5)  Dementia and Alzheimer’s Reduction.  Several studies have shown that coffee reduces the risk of dementia and Alzheimer’s, unlike tea. [6]  3-5 cups/day confers optimal protection according to one study.  In fairness, one study did not find such a reduction. [7]  However, the reason is likely the dose as yet another study found that too much coffee resulted in a loss in cognitive gains. [8]  Again, right around 3 cups appears to be the sweet spot.

6)  Alertness and Mental Performance.  It’s no secret that coffee boosts your mental sharpness, endurance and acuity.  The studies show alertness and mental performance are enhanced with coffee consumption. [9]  It may not turn you into Einstein, but it can give you a decided edge.  One study found a dose dependent response where the more coffee that was consumed, the better the cognitive performance. [10]  NOTE:  Decaf coffee did not have nearly the same benefit.

7)  Exercise and Athletic Performance.  Coffee boosts lipolysis, the ability of your body to burn fats and rates of nerve impulse transmission. [11]  This means greater endurance and, therefore, performance in most exercise and athletic conditions. One study of middle distance runners showed that it improved overall race time, final stretch run speed and VO2. [12] What else is there, eh? By the way, coffee does this without exclusively relying on caffeine’s epeniphrine-boosting properties.  For example, one study showed that coffee actually dampened the effects of epinephrine. [13]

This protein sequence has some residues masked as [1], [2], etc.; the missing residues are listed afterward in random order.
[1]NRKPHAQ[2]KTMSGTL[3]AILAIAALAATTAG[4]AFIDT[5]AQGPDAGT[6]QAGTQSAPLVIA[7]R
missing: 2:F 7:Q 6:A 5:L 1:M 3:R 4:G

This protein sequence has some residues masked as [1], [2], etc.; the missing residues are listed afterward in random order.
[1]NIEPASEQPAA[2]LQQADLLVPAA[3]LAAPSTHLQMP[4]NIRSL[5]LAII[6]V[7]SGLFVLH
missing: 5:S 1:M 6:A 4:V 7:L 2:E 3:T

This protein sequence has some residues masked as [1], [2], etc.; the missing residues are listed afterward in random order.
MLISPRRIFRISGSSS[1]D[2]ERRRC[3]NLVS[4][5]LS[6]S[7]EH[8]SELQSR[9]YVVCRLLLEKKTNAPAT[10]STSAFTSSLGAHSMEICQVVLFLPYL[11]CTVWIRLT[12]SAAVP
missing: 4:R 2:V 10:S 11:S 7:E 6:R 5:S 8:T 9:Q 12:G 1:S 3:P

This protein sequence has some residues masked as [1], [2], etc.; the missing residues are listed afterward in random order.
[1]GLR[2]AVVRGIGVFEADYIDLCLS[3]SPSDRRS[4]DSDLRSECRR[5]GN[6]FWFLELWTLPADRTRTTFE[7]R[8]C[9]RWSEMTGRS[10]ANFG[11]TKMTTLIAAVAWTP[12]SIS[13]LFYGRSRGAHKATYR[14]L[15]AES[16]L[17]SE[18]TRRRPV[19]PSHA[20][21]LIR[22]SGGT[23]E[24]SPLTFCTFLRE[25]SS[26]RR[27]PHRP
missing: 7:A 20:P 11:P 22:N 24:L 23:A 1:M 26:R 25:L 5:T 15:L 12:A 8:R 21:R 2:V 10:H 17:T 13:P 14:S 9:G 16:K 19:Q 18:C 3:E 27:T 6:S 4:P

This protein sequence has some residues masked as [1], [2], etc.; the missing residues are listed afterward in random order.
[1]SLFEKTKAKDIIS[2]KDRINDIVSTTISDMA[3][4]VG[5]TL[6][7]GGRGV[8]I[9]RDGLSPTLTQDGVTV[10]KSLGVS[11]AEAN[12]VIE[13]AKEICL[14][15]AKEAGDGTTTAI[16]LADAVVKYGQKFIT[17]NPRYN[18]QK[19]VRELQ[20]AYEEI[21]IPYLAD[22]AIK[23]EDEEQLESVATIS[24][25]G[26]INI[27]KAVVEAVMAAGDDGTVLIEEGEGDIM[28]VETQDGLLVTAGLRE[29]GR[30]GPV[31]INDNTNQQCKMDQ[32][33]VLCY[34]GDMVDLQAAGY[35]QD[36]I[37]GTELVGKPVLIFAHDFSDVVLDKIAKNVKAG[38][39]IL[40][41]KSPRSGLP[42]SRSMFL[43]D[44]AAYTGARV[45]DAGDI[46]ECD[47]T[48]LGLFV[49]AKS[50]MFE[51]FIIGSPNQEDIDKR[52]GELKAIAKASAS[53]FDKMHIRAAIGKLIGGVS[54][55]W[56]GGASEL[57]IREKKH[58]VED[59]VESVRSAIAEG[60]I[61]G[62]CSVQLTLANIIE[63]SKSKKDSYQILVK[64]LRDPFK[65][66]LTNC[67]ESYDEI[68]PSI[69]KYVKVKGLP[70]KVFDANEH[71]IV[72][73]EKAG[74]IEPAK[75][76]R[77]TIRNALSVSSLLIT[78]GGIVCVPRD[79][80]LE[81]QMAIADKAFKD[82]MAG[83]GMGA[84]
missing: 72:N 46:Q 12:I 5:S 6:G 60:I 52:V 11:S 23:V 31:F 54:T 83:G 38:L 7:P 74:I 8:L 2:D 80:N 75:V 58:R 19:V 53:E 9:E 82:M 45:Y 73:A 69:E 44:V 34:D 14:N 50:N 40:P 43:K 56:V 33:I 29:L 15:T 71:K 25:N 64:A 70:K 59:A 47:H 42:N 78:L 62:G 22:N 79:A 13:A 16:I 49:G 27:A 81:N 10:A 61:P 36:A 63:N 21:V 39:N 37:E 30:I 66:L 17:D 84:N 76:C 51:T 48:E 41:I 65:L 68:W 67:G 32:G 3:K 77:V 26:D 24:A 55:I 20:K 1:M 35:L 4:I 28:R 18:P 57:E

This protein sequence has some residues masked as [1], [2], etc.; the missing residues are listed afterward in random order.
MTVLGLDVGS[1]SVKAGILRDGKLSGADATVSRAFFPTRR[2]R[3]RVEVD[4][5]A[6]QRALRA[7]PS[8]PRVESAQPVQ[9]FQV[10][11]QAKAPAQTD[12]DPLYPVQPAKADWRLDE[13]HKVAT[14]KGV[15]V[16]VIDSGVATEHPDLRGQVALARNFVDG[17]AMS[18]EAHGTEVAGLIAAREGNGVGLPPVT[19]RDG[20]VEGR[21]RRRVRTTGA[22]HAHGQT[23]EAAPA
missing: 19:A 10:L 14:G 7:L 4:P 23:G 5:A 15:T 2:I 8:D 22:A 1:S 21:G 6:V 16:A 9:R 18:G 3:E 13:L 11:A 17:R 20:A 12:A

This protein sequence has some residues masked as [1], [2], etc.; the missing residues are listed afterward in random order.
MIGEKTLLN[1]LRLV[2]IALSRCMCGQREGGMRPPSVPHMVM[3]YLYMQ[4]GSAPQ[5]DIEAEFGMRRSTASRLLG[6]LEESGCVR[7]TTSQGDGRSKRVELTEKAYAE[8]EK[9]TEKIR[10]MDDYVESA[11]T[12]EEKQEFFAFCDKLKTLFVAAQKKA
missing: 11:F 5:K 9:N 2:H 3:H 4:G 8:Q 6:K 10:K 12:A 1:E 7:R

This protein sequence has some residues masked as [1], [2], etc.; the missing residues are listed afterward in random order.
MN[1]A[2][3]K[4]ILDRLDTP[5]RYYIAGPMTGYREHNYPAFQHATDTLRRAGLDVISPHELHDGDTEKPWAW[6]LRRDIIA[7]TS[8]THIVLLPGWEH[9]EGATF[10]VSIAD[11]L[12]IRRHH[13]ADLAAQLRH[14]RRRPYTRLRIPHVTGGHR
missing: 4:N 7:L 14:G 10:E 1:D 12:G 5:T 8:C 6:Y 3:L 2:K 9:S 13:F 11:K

8) Reduced Blood Pressure.  This one has researchers scratching their collective heads.  Some initial studies showed that coffee increased blood pressure and thus the risk of hypertension.  However, follow-up work showed clearly that heavy, “chronic” coffee drinkers actually had lower blood pressure. [14] The threshhold is about 5 cups/day and has the strongest correlation in males.

9) Parkinson’s Disease.  A 2002 meta-analysis shows “strong epidemiological evidence that smokers and coffee drinkers have a lower risk of Parkinson’s disease”.  [15] (This is just about the only disease where smoking is protective.)  The reduction in risk for 3 cups/day is in the range of 25-30%.  A previous study from a few years prior had arrived at the same conclusion. [16]

10) No Fluoride.  This is just an apologetic argument to use with your tea-drinking friends.  Green tea is similar to coffee in the sense that it is a caffeinated beverage that strongly reduces the risk of cardiovascular disease, some cancers and all cause mortality.  However, green tea has a big disadvantage:  an abundance of flouride.  Flouride can be hard on the brain and your precious neurons.  Black tea has a lot of flouride and green tea double that.